Why bike to work? The more appropriate question seems to be why not?

The benefits of biking for transportation are overwhelming and opportunities abound for choosing this form of active transportation for better personal and community health.

Photo by: Matthew Roth

Photo by: Matthew Roth

May is National Bike Month and is a time for individuals, organizations, schools and employers to promote bicycling as an active, healthy form of transportation. National Bike Month includes an ever-expanding number of local events and activities promoting cycling in communities across the nation. In 2016, Bike to Work Week is May 16-20 and Bike to Work Day is Friday, May 20.

This Michigan State University Extension article reviews some of the reasons to substitute your four-wheeled vehicle for two wheels this biking season. Sure, work or personal schedules may not allow all of us to bike for transportation purposes every day, but the benefits of doing so are overwhelming and chances are, each of us has opportunities to make the tradeoff for better personal and community health.

Save Money: According to AAA, the annual cost of owning, operating, and insuring a car in the U.S. was about $8,700 in 2015 – and that’s for the average sedan; not an SUV. Making more trips by bike will reduce operating expenditures, but might you be able to save even more money by switching to bike, transit, and ridesharing altogether?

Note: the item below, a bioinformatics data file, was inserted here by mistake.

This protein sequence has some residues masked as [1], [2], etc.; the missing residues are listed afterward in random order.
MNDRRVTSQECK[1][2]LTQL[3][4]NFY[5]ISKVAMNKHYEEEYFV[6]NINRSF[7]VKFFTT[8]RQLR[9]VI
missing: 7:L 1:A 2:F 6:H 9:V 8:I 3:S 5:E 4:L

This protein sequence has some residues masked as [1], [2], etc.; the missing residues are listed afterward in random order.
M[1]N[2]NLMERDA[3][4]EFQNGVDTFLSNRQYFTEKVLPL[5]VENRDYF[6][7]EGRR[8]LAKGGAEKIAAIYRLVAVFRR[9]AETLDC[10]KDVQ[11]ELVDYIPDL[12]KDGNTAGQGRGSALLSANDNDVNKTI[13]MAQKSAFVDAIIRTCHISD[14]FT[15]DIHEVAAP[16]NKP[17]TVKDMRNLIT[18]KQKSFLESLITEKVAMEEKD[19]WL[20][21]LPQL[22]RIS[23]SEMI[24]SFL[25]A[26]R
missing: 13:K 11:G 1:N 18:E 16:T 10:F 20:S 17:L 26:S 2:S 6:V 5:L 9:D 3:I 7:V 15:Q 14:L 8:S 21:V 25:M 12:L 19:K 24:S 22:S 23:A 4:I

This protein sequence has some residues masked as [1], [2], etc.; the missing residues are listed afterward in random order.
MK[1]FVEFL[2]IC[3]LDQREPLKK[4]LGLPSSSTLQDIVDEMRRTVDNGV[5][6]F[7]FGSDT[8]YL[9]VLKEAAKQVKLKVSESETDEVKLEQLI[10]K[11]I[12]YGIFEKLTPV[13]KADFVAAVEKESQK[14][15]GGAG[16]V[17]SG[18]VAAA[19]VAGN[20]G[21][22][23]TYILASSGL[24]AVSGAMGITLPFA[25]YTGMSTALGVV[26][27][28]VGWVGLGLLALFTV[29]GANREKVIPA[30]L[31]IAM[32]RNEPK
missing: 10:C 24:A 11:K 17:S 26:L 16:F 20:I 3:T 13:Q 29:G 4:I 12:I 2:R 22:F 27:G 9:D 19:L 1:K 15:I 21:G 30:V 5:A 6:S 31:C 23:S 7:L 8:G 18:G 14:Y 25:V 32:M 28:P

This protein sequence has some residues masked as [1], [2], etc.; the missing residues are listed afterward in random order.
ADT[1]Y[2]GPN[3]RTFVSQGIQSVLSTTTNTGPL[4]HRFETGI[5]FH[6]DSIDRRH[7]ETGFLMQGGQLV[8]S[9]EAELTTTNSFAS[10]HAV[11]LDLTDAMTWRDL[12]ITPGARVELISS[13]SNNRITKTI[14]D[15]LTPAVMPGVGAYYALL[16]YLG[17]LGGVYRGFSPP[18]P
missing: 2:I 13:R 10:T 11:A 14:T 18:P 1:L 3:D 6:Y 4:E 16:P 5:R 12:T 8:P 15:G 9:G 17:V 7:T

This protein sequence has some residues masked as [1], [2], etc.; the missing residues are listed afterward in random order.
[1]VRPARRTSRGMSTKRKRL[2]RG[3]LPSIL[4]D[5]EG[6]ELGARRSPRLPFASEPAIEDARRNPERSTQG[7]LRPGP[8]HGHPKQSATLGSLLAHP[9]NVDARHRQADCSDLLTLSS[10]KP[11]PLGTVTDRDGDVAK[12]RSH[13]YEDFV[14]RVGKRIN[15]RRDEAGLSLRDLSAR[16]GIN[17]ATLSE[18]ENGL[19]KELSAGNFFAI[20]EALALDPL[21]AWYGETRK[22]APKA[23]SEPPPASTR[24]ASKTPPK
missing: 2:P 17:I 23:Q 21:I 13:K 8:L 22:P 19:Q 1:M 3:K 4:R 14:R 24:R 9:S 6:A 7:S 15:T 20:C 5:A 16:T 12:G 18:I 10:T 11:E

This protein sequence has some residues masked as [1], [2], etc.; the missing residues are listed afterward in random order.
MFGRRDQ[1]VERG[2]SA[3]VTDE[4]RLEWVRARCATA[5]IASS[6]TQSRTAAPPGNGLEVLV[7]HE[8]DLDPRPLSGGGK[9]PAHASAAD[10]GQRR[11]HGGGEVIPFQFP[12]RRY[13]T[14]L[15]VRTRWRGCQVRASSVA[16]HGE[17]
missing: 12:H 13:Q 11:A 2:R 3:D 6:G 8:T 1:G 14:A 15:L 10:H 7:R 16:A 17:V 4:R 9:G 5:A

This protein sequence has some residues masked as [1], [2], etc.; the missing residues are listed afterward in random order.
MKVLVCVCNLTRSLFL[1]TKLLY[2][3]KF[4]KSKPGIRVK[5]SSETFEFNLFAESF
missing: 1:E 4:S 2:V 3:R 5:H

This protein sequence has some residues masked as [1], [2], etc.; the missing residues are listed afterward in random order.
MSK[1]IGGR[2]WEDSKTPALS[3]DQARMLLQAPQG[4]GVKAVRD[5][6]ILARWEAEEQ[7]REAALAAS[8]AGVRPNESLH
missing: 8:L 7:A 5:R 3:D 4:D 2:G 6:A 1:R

Reduce CO2: Substituting your bike for your car means fewer vehicle miles traveled, and fewer greenhouse gas emissions, but will that personal choice really make a difference? According to a 2015 study by the Institute for Transportation and Development Policy, if 14 percent of travel in the world’s cities in 2050 was by bike, carbon emissions from urban transportation would be 11 percent lower.

Stay Fit: Countless studies detail that active forms of transportation, such as walking and bicycling, have concrete personal and societal health benefits. Evaluating Active Transport Benefits and Costs: Guide to Valuing Walking and Cycling Improvements and Encouragement Programs is one such recent study that assembles much of this research in a single resource. Choosing to ride a bike for transportation purposes integrates physical activity into an otherwise sedentary daily routine.

Increase Productivity: We know that being physically active reduces sickness absence from work, lowers healthcare costs, and reduces stress. Researchers have even made the specific connection that individuals that bike to work have less sickness absence, and the more often people bike to work and the longer the distance travelled, the less they report being sick (Hendirksen et al, 2010).

The above is a partial list of the many benefits of choosing to bike to work. If you have never ridden your bike to work, why not? If you do so on a regular basis, why not try to convince a friend or co-worker to join you? Whatever your comfort and skill level, it may be helpful to review the bicycle commuting considerations in the Michigan State University Extension article Hop on your bike, it’s National Bike Month!

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